The Tomatometer rating – based on the published opinions of hundreds of film and television critics – is a trusted measurement of movie and TV programming quality for millions of moviegoers. It represents the percentage of professional critic reviews that are positive for a given film or television show.
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The Tomatometer is 60% or higher.
The Tomatometer is 59% or lower.
Movies and TV shows are Certified Fresh with a steady Tomatometer of 75% or higher after a set amount of reviews (80 for wide-release movies, 40 for limited-release movies, 20 for TV shows), including 5 reviews from Top Critics.
Percentage of users who rate a movie or TV show positively.
Ultimately, "Everest" is an achievement of production, capturing the landscape in striking IMAX cinematography. It's also the compelling tale of mountains and the people who feel the need to conquer them, or be conquered in the process.
Everest takes an inordinate amount of time to get the pieces in place. However, once the group departs base camp and begins the ascent, the film sloughs off its slow pace and transforms into a gripping tale of survival, life, and death.
Kormakur never quite latches on to the dramatic momentum. The pacing problems are compounded by some confusion in terms of mistakes that were made, and a difficulty identifying actors through the blizzard.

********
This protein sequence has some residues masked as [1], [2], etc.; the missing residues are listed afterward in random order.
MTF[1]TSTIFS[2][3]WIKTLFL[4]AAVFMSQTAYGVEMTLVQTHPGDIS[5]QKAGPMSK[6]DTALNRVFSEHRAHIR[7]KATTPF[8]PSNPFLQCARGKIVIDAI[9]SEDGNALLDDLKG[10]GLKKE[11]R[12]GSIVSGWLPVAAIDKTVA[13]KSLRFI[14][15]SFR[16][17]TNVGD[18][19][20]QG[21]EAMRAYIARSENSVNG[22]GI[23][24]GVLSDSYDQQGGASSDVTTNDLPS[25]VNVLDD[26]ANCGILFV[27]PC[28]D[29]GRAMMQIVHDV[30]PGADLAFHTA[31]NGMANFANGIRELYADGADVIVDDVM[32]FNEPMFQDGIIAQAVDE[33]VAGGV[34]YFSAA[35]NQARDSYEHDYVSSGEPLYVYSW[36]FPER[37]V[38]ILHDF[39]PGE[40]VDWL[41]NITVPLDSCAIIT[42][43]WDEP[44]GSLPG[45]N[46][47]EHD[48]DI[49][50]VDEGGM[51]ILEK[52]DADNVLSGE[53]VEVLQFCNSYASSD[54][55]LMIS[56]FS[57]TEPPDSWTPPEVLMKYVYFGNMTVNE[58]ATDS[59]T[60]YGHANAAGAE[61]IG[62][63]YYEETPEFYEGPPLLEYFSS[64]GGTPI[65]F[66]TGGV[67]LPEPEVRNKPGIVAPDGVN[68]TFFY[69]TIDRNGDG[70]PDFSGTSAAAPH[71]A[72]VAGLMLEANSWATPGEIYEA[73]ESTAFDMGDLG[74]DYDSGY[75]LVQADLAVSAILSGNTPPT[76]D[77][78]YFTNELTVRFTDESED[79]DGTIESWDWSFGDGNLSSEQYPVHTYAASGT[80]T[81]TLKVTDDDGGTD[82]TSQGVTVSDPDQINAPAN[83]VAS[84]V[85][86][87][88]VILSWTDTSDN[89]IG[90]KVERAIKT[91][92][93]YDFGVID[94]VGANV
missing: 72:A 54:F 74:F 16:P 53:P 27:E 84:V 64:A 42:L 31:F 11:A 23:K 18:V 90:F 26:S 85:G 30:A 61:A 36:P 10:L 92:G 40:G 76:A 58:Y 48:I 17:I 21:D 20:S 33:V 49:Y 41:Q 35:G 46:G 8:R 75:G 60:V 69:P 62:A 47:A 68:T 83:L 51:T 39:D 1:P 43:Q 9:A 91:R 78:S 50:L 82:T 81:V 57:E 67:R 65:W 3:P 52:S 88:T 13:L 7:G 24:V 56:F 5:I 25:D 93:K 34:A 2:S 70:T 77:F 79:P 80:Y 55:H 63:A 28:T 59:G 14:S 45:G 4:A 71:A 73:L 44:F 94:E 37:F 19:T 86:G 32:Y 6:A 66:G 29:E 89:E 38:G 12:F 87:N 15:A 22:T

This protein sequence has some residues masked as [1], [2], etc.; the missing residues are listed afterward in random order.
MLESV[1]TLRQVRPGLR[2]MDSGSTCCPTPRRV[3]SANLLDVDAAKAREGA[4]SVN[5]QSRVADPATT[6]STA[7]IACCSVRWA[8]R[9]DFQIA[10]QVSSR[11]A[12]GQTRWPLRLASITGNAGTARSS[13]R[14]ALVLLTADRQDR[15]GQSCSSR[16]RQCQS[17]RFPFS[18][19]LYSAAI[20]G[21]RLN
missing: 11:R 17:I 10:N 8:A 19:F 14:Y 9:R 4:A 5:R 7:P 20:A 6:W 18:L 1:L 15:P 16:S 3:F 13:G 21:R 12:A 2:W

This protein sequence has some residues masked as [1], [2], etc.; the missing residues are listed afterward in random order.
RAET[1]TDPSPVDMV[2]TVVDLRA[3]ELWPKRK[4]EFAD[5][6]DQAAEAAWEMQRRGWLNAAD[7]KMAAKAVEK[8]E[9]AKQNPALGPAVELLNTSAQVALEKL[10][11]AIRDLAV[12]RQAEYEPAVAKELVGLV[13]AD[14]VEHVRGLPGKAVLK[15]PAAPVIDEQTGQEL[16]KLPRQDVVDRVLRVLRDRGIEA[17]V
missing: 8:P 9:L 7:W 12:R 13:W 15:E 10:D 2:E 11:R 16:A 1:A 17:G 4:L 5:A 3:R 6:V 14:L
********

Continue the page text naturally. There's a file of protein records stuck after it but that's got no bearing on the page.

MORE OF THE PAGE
With its rigorous attention to the technical details of mountain climbing and its sensitive handling of the characters' relationships, it has a you-are-there immediacy unmatched by previous Everest movies.
Kormakur creates a convincing sense of the physical environment, the intensity of the experience, the sound and physical impact of extreme weather. He can't do much to convey, however, the mystery and essence of what draws people to this endeavour.
Its screenwriters ... have Gladiator and 127 Hours to their names, and Everest combines the muscular, sometimes sentimental force of the former with the sense of physical endurance that made the latter so successful.
With its perilous central premise and gallery of individuals some of whom are destined not to make it, you could say Everest is a disaster movie in the old Hollywood sense of the term, but it doesn't feel like one. And that's a good thing.